Next visit Angela Schneider of Noses & Toes Pet Photography in Spokane, WA and North Idaho to see what green she has!


 

Depth of Field | 52 Weeks

About A Dog Photography in St. Cloud, St. Paul & Minneapolis MN |  52 Weeks is a blog circle with a theme for every week (which means we all link to each other, links are found at the end of the post).


The area in focus of an image is called depth of field. It can be very narrow & shallow with loads of blur or deep & vast so that everything from where you stand to the horizon is in focus. Portraits trend into the narrow end for subjects that pop against the background, while landscapes trend into deep depths of field.

Adjusting your aperture opening (aka f stop) is the main way you can manipulate depth of field. Small f numbers (ie f1.4 / f1.8 / f2.8) are wider aperture openings and boast narrow depth of field. Larger f numbers (ie f8 / f11 / f16) are narrow aperture openings and are key to deep depth of field.

Above: first image is 20mm at f1.4 & second image is 20mm at f8 / Can you see the difference? Look esp at the things on the shelves

Easy peasy!

Except….

Aperture isn’t the only thing that affects depth of field. Say what?

Depth of field is also manipulated by distance to your subject. Skootch closer and your depth of field gets narrower. Take a step back and your depth of field gets deeper. Without changing any settings!

Each of the above images are at 20mm & f1.4. Notice how much more blur (aka narrower depth of field) is happening to the background as we move closer to Bender. 

Additionally… depth of field changes with the focal length of your lens. The longer your focal length (ie 70mm, 135mm, 200mm) the narrower your depth of field, whereas a wider focal length (ie 15mm, 24mm, 35mm) the deeper you depth of field. Which in a way ends up negating the aperture adjustment for depth of field (to a degree, aperture still plays an important role). Crazy!

Above: first image is 20mm f1.4, second is 50mm f1.4 and third is 85mm f1.4. Notice how the background blur changes between each?

A classic “headshot” – the first image is a 50mm at f1.4 and the second is at 85mm at f1.4. Similar framing, but notice how different the blur is. That’s the difference in depth of field for a longer focal length lens. 

Another example above of manipulating depth of field with moving closer to your subject – this time with 85mm at f1.4. Not only does the background get blurrier but the section of focus on Bender’s face gets narrower so that only his eyes are really in the focus area. 

Neato! Now you can manipulate your depth of field not only by aperture, but by distance to subject or using a different focal length!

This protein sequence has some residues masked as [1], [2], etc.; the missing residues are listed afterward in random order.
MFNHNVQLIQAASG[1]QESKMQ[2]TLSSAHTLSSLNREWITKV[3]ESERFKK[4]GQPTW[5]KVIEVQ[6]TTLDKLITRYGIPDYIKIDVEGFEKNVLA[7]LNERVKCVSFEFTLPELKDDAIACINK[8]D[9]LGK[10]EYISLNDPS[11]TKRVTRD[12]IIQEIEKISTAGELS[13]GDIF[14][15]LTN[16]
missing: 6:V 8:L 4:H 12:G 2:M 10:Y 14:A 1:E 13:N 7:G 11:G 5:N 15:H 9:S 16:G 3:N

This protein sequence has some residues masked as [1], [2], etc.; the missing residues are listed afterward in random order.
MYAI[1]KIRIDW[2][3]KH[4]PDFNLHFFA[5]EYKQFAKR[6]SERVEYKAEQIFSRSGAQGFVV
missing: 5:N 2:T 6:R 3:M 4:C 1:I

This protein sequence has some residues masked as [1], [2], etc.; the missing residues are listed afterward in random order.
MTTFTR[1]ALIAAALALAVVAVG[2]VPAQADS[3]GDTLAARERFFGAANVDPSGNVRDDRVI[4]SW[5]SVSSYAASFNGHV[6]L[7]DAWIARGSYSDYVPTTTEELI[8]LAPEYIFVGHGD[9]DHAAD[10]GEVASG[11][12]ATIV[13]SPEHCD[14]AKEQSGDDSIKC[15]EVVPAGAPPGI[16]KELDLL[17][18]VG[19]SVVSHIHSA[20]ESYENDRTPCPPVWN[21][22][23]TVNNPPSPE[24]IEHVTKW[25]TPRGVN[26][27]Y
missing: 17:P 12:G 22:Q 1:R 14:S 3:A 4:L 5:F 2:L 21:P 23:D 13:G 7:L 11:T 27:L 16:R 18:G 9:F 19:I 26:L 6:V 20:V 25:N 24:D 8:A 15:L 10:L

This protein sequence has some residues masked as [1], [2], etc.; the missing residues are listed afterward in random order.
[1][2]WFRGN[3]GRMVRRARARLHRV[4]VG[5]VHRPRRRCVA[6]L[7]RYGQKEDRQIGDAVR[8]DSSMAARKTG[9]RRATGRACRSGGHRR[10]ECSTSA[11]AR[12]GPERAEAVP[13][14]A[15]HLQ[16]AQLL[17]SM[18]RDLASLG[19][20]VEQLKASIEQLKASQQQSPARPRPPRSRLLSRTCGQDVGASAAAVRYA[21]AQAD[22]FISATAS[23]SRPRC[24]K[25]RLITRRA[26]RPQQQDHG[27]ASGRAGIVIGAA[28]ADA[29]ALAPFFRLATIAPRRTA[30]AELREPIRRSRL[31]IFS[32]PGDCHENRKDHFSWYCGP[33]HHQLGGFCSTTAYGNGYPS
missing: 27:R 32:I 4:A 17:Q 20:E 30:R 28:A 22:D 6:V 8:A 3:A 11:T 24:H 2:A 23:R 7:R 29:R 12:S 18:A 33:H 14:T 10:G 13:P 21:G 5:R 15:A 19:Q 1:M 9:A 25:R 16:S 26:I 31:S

Next visit Linda Perdue, VP Shoots Photography serving the Tampa Bay area, Florida to see her take on depth of field.


 

Tale of Tails | 52 Weeks

About A Dog Photography in St. Cloud, St. Paul & Minneapolis MN |  52 Weeks is a blog circle with a theme for every week (which means we all link to each other, links are found at the end of the post).


The tail of tails. Those appendages on the backside of dogs that display mood and comfort – from wagging in happiness, tucked from nervous or raise in alertness because the squirrels are in the yard again.

Within breeds, tails are consistent minus coloration. Within mutts, the variable is increased to favor one or the other parent, a blend of both or none of the parents, with coloration also added as a variable.

Tail length is another variable. There are breeds have been bred to be without tails or short nubs (australian cattle dogs, boston terriers, french bulldogs, brittany spaniels, english bulldogs and pembroke welsh corgis), some are bred with bobtails, others are docked (boxers, rottweilers, dobermans, pointers, cocker spaniels, airedale terriers and schnauzers to name a few), while others sport full tails in different lengths, feathering and carrying position of the tail (when at rest).

[Between my two, Bender has a sword style tail with a white tip that hangs to about ankles when relaxed, while Axle has a sabre style tail that has a curve in the end when at rest – when he’s in go mode his tail arches over his back.]

The backend of Trey the beagle. He’s sporting the classic white “paintbrush” tip (did you know it was to help the hunting party see where their dogs were in the grasses of a field?).

The tails belong to: Lucy the boxer, Gunner the brittany spaniel, Watson the am staff, Xhosa the rottweiler, Shanook the husky & Poe the mutt.


Next visit Terri Jankelow: Toronto professional dog photographer specializing in lifestyle pet photography in the Greater Toronto Area and South Florida to see her tails!